here. Because you seem to argue something I have never said or 
 at least
 intended to say.
 ...
OK. This is my view: The sub-thread was started with the claim that the module system is "completely broken" in a particular way. You gave Rust's system as an alternative, but it is (basically) the same thing with slightly different syntax.
I called it broken because it makes impossible to add new symbols to the library without possibly breaking user code. Same scenario in Rust is much less likely - comparing default import semantics, of course. And idioms don't matter because only very few use them, thus I only consider default import behaviour when making such statement. Still disagree?
 Does that make sense?
Not really. It is up to the programmer which of the idioms to use by default, and all options exist in both languages. It's not that important, I guess.
Won't try to convince anyone about good style and stuff. All I need is some confirmation that presented nested import semantics will stay :( Will try poking Walter personally.
Aug 15 2015
parent Timon Gehr <timon.gehr gmx.ch> writes:
On 08/15/2015 06:15 PM, Dicebot wrote:
 On Friday, 14 August 2015 at 20:12:43 UTC, Timon Gehr wrote:
 On 08/14/2015 08:57 PM, Dicebot wrote:
 Ok, let's stop for a minute and make sure we are on the same thread
 here. Because you seem to argue something I have never said or at least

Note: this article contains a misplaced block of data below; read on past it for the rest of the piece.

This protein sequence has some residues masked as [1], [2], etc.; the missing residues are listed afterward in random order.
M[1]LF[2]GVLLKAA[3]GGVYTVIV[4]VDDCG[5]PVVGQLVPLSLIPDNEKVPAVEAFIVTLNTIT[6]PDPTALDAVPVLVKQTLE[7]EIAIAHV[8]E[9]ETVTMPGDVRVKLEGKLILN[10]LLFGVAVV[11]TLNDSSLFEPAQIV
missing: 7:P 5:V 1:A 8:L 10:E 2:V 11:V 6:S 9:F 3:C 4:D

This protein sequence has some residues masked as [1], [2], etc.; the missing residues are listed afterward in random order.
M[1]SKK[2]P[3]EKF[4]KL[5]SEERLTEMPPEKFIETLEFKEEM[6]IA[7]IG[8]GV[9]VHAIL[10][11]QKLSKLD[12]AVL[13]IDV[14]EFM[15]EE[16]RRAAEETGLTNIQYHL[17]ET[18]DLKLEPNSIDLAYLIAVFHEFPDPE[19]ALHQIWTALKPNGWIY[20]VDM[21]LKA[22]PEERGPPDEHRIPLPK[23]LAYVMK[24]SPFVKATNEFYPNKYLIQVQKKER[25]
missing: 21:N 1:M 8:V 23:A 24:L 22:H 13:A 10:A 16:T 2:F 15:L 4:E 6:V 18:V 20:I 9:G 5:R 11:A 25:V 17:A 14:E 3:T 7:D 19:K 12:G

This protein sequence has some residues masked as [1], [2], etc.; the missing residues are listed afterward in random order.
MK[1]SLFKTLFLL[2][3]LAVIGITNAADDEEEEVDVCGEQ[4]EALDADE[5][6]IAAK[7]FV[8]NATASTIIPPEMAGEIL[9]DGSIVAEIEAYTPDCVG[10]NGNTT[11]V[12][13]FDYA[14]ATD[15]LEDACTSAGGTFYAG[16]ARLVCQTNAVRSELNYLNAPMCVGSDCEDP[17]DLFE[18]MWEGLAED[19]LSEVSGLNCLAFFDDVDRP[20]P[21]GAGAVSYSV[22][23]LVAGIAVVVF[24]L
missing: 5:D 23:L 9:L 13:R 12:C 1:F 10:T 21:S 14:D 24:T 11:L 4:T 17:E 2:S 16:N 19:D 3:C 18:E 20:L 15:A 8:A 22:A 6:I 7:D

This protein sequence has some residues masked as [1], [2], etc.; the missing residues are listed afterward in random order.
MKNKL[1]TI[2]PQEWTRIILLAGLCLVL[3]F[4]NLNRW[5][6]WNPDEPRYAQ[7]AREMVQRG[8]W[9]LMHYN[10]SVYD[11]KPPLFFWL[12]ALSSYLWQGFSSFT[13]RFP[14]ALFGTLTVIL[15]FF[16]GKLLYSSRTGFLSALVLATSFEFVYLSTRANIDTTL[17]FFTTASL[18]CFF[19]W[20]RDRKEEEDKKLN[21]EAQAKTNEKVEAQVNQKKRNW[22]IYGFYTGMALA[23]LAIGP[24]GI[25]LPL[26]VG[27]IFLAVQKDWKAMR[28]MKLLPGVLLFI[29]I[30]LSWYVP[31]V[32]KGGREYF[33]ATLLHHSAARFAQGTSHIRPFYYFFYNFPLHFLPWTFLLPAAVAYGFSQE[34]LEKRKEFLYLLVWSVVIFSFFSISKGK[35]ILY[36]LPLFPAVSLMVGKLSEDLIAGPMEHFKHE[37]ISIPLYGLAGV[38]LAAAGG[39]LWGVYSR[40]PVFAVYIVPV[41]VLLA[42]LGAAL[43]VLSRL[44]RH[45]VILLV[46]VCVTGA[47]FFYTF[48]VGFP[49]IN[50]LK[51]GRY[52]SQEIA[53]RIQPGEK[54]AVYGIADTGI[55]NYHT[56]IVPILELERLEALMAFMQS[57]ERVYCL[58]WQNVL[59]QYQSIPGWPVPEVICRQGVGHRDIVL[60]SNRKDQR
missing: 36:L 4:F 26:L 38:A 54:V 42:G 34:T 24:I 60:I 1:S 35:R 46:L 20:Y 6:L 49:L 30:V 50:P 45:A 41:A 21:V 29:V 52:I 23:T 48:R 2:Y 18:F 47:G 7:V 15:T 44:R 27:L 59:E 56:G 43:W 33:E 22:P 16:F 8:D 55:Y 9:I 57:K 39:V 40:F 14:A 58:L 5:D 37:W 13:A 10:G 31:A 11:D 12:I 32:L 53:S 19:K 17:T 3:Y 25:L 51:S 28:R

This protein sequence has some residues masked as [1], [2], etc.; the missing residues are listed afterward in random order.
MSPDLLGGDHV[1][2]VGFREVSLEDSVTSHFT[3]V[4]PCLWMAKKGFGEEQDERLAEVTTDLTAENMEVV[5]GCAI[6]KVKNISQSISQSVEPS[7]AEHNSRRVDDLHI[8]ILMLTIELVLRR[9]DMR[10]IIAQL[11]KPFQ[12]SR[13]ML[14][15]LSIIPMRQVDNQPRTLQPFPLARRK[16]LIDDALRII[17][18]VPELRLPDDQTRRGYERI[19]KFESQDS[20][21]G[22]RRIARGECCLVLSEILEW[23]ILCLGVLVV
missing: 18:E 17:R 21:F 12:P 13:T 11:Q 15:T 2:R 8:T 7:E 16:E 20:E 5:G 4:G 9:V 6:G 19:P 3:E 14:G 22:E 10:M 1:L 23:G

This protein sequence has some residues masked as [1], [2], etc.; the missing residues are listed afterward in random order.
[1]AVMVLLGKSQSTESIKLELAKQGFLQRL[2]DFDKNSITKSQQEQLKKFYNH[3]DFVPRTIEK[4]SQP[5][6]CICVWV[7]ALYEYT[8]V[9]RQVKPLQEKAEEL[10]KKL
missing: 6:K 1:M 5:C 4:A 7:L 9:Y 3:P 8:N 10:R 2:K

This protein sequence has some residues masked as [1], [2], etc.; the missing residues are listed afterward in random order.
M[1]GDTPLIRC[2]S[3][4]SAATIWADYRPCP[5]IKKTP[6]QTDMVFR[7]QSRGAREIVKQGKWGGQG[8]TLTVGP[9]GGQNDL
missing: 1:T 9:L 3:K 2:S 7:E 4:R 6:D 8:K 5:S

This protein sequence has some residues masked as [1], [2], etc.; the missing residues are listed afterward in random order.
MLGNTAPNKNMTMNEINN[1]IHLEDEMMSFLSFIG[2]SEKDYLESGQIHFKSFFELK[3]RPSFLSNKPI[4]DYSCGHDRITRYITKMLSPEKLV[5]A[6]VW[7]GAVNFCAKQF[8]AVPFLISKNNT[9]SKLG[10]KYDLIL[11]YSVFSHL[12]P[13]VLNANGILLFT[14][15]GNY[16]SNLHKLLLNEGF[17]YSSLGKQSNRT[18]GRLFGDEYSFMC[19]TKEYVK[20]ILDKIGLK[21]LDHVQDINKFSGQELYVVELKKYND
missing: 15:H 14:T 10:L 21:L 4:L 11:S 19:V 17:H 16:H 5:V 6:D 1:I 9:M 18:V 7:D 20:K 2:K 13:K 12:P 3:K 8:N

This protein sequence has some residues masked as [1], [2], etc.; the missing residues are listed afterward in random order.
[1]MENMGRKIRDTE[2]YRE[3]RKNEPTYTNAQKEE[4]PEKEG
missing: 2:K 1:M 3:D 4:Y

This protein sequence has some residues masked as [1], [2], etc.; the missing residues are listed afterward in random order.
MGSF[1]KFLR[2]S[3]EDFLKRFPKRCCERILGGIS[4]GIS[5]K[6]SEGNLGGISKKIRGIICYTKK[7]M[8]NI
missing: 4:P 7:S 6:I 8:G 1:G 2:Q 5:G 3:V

intended to say.
 ...
OK. This is my view: The sub-thread was started with the claim that the module system is "completely broken" in a particular way. You gave Rust's system as an alternative, but it is (basically) the same thing with slightly different syntax.
I called it broken because it makes impossible to add new symbols to the library without possibly breaking user code. Same scenario in Rust is much less likely - comparing default import semantics, of course. And idioms don't matter because only very few use them, thus I only consider default import behaviour when making such statement. Still disagree? ...
Sure, but I think the disagreement is on what it /means/ for a module system to be broken, hence it is not actually important. Thanks!
 Does that make sense?
Not really. It is up to the programmer which of the idioms to use by default, and all options exist in both languages. It's not that important, I guess.